Bill Fontana (born in Cleveland, Ohio, April 25, 1947) is known internationally for his pioneering experiments in sound art.
Life and career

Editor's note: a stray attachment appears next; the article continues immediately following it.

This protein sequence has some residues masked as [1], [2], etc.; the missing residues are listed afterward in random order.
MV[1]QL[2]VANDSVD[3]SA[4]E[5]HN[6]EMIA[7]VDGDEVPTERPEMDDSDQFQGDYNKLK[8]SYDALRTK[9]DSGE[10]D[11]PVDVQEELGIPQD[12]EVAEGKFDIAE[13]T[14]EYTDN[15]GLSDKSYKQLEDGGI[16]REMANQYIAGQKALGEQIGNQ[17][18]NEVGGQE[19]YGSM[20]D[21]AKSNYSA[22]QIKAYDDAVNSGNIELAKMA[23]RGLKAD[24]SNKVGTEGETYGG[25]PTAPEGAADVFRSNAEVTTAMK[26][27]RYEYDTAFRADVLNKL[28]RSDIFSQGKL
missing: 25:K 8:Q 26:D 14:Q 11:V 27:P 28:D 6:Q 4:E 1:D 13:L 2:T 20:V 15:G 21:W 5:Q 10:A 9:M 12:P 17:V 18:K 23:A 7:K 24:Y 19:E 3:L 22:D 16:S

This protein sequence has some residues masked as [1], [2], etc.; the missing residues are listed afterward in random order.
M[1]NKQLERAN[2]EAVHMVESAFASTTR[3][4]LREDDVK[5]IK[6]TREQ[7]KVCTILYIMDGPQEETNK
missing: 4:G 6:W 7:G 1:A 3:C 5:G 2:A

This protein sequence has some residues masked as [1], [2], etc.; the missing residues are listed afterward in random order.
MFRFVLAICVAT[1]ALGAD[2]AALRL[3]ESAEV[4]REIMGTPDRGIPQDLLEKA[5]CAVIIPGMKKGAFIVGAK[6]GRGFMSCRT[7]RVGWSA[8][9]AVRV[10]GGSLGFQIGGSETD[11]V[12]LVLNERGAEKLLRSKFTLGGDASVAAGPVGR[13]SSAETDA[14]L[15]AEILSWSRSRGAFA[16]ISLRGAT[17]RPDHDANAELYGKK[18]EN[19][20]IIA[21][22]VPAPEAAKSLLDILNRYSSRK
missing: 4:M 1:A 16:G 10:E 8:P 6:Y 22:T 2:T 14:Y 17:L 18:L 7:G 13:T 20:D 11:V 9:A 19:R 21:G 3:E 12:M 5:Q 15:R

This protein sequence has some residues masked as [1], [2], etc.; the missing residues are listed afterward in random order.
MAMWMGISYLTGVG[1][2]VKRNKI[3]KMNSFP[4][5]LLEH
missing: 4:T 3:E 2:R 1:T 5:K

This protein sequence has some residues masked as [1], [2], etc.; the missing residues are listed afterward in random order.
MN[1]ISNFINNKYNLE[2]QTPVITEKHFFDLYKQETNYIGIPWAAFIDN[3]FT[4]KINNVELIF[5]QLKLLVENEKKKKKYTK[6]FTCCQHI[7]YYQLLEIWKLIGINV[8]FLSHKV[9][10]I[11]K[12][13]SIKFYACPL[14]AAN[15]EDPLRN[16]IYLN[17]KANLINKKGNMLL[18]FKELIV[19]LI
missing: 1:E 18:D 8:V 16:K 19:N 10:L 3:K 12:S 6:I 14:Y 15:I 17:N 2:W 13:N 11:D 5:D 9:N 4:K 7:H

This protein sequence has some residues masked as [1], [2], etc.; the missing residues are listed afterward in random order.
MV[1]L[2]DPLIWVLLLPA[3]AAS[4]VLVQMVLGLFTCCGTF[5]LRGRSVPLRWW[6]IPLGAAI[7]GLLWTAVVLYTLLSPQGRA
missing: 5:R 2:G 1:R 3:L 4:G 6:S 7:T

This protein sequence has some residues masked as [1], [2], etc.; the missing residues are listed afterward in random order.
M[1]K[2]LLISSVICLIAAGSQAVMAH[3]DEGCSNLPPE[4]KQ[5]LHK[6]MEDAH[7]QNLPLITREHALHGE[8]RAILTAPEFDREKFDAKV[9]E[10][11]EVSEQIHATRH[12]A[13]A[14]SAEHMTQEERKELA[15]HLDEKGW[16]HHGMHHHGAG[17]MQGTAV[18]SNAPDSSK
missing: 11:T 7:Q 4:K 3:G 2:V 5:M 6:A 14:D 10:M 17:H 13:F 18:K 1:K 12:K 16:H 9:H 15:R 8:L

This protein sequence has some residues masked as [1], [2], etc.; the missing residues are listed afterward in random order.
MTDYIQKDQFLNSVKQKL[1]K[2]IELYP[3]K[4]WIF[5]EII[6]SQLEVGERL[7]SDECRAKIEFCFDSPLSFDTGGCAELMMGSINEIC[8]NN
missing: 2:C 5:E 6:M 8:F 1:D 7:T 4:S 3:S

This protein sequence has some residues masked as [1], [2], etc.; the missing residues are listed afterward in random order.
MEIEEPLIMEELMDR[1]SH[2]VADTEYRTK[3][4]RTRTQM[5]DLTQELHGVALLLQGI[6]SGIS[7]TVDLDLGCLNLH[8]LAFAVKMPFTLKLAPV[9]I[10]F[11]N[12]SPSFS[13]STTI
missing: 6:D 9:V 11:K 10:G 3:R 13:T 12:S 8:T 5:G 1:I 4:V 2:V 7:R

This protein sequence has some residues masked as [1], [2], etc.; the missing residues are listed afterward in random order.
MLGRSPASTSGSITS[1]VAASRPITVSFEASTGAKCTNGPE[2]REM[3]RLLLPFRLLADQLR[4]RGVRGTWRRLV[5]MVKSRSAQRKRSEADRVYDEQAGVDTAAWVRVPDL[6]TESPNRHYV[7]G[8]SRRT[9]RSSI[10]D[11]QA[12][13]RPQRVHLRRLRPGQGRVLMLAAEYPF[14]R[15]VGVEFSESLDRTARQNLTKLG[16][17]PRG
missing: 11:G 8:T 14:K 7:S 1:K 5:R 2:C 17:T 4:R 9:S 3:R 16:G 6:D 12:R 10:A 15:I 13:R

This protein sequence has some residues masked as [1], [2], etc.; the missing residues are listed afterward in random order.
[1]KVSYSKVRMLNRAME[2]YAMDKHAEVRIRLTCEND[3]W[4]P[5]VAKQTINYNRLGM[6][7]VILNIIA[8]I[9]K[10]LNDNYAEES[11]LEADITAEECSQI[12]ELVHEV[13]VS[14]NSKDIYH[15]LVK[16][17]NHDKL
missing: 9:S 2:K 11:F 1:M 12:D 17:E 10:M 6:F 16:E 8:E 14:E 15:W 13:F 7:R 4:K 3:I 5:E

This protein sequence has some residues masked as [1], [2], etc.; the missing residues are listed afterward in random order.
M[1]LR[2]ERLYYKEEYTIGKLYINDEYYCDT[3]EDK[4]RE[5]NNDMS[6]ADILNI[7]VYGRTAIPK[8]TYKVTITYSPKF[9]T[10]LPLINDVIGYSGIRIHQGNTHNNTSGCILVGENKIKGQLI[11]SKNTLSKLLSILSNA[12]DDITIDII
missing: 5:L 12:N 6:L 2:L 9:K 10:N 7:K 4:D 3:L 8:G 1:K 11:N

Fontana attended the New School for Social Research in New York and studied both music and philosophy. He traveled to Australia, and also stayed in Japan and Germany composing. Fontana began making sound sculptures in 1976. In a career spanning 40 years, Fontana’s sound sculptures use the urban environment as a living source of musical information, all with the potential to conjure up visual imagery in the mind of the listener. He has made works all over the world and has presented his sound sculptures extensively, including at the Venice Biennale (1999), the Museo Reina Sofia, Madrid (1995), The Whitney Museum of American Art, New York (1991), Tate Modern, London (2006), Madison Square Park, New York (2007), and the San Francisco Museum of Modern Art (1987, 1997, 2010). Some of his more famous works include Distant Trains, Satellite Ear Bridge Cologne-San Francisco, Journey Through My Sound Sculptures, The Sound of an Unblown Flute,, Panoramic Echoes and "Acoustical Visions of the Golden Gate Bridge" Fontana recently won the Prix Ars Electronica Collide@CERN Prize, 2012–2013 where is developing a sound sculpture at CERN in Geneva called "Acoustic Time Travel" to be realized in September 2014 for the 60th Anniversary of CERN.